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What size in tons is a Panasonic air conditioner or heat pump from model number?
Friday, April 24, 2020
You can determine the “nominal” size of your HVAC system by examining the model number on the data plate at the side of the condenser (outdoor unit). Just like the nominal size of lumber or an air conditioning filter, the exact cooling capacity may be a little more or less than the nominal rating, but it’s close.
For Panasonic, you should look near the end of the model number. It will be a number divisible by 6 or 12, and represents the nominal BTU of the system in thousands. A ton of air conditioning equals 12,000 BTU, and 18 divided by 12 equals 1.5, so the data plate below indicates the system is 1-1/2 tons. The actual BTUs are also noted and, in this case they are slightly below the 18,000 nominal BTUs of of a 1-1/2 ton unit, which is typical.
Here’s a rundown of the range you will encounter: 12 = 1 ton, 18 = 1.5 tons, 24 = 2 tons, 30 - 2.5 tons, 36 = 3 tons, 42 = 3.5 tons.
If you are unsure whether you have found the right two numbers, you can double-check it by looking for the “RLA” rating on the data plate. RLA is an acronym for Rated Load Amperage, and is what the maximum amperage should be when the condenser is up and running. If you divide the RLA by 6 for older units and 5 or 6 for newer units, you should get a number that approximates (not exactly) the tonnage of the system. Make sure you use RLA and not LRA, Locked Rotor Amperage, which is the surge of amps necessary to overcome inertia and start the system. It averages around five times the RLA.
To determine the age of a Panasonic system, go to our blog post How can I tell the age of a Panasonic heat pump or air conditioner from the serial number? To find out the age of another brand of air conditioner or heat pump, go to How do I determine the age of my air conditioner?
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To learn more about heating and air conditioning systems, see these other blog posts:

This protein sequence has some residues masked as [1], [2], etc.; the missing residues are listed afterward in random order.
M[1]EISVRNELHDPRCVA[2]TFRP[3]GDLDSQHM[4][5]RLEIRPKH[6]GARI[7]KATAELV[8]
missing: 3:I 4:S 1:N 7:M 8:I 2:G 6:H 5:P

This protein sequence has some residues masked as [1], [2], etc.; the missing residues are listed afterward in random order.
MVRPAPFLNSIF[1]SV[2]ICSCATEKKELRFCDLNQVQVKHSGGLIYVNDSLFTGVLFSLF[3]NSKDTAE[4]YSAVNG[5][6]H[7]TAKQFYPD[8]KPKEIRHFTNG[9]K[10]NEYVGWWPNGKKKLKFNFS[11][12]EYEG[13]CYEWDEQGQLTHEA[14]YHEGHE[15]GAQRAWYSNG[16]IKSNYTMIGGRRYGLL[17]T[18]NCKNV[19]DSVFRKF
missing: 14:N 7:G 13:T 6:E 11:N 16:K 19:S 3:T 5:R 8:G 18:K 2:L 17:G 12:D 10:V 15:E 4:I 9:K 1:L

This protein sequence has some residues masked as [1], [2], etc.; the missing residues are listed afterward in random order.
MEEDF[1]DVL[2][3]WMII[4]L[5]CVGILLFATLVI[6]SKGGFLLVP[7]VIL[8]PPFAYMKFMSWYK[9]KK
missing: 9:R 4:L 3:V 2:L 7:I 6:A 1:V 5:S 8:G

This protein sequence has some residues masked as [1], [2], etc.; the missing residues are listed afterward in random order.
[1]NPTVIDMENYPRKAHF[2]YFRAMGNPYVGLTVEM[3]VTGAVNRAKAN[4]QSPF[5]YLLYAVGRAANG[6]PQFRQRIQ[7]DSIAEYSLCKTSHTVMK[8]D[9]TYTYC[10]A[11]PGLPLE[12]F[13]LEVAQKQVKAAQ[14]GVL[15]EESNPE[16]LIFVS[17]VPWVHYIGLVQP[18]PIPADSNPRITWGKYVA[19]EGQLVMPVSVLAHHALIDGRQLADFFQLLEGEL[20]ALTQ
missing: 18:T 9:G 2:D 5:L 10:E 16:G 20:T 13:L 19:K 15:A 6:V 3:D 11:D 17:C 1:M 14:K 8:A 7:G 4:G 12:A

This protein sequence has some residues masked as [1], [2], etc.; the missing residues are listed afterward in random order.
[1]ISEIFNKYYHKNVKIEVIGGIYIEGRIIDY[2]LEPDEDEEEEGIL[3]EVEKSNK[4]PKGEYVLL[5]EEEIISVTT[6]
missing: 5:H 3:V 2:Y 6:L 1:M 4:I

• What is the best location for a heat pump condenser (outside unit)?
• What is the best location for a heat pump air handler (indoor unit)?
• How can I find out the SEER of my air conditioner?
• My air conditioner won't turn on. What's wrong?
• How can I find out the size of my air conditioner?
• How can I find out the age of my air conditioner or furnace?
• How can I tell whether the condenser (outdoor unit) is an air conditioner or heat pump?
• Where is the air filter for my central air conditioner and furnace? I can’t find it?
• Does an old air conditioner use more electricity as it ages?
• How did homes stay cool in Florida before air conditioning?
• What is wrong with an air conditioner when the air flow out of the vents is low?
• Why has the thermostat screen gone blank?
• Why does it take so long to cool a house when an air conditioner has been off for a while?
• Why is my air conditioner not cooling enough?
• What are the most common problems with wall/window air conditioners?
• Will closing doors reduce my heating and cooling costs?
Visit our HEATING AND AIR CONDITIONING page for other related blog posts on this subject, or go to the INDEX for a complete listing of all our articles.
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